consequences increase as sleep restriction becomes chronic. Although several studies have shown increased risk of death is also associated with sleep duration of 9 hours or more, a clear explanation has not been presented for this, and attempts to shorten sleep lengths in otherwise normal long sleepers are not advised. There are significant individual differences in required sleep length so that incremental changes over time, such as those that may be due to aging, are not be pathological. However, changes in sleep requirement or daytime alertness can also be associated with many common medical conditions such as sleep apnea, diabetes, or thyroid dysfunction and should always be discussed with a physician.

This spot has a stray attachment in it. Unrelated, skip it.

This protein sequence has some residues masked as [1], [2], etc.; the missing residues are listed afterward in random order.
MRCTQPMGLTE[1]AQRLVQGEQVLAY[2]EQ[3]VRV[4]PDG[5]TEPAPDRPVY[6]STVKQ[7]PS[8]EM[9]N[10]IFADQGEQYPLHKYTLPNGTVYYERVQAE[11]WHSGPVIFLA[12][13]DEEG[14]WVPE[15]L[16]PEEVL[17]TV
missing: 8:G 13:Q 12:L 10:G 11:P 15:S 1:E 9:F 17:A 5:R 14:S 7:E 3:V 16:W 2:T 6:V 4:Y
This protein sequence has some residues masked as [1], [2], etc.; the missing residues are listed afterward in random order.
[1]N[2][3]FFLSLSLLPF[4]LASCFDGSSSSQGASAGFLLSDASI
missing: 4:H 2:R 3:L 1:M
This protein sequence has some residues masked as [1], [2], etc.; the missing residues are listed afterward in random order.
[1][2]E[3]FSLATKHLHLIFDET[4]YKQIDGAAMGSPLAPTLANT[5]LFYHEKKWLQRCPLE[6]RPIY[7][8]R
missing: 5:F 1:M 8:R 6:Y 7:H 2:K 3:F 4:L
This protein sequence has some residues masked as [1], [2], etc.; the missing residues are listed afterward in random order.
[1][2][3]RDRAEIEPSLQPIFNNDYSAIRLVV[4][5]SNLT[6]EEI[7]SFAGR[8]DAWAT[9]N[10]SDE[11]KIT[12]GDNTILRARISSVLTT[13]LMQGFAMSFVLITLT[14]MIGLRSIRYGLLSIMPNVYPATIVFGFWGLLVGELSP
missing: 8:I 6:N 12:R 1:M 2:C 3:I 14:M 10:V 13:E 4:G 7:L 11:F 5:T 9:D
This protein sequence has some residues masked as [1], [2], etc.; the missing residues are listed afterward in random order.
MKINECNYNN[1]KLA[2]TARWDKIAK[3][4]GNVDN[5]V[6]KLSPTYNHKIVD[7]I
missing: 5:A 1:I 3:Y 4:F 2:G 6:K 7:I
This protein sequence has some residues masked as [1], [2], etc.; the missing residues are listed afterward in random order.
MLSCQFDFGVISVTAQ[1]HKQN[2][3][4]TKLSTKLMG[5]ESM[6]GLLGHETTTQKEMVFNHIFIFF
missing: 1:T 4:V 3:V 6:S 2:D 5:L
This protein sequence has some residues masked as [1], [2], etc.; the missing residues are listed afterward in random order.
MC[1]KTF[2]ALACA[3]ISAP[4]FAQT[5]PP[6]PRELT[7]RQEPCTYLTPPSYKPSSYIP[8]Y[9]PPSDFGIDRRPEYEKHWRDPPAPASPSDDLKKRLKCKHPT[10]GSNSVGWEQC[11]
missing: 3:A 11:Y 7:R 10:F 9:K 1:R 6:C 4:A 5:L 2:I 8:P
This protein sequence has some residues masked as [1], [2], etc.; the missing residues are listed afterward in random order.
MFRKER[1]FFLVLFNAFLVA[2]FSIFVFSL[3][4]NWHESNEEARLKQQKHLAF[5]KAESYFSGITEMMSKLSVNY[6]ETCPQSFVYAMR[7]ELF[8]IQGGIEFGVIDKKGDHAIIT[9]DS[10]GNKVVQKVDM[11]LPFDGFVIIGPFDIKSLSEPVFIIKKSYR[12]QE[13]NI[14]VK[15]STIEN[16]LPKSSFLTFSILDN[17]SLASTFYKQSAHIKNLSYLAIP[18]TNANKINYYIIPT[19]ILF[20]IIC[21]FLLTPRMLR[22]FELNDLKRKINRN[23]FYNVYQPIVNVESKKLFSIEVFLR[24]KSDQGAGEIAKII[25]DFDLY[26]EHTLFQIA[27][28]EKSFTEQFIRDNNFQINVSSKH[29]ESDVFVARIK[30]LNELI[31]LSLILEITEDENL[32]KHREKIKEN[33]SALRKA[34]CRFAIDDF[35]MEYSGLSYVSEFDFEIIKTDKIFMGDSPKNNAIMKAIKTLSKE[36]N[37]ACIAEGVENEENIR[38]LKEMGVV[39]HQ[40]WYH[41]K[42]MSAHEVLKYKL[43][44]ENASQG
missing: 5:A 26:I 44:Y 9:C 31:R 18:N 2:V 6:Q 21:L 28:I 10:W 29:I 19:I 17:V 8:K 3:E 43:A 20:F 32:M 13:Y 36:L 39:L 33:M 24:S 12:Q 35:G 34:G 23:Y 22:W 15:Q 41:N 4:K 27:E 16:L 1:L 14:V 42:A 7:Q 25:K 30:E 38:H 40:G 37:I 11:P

Any discussion of sleep need that cannot explain why humans need sleep at all is not completely satisfying. Research suggests that sleep is a favored time for many types of restoration and renewal, but, as many systems benefit, there may not be a single sleep duration requirement even within an individual. Additionally, sleep that is frequently disturbed and therefore of poor quality cannot be evaluated by a simple duration number. Such caveats simply imply that sleep is a rich and still poorly understood phenomenon. However, current studies of the genetic composition of long and short sleepers and individuals more and less sensitive to sleep loss may allow better identification and stratification of groups to follow throughout life to understand outcomes more clearly. The genetic work may also provide associations with genes controlling other functions, and this might help to identify the specific role of sleep.
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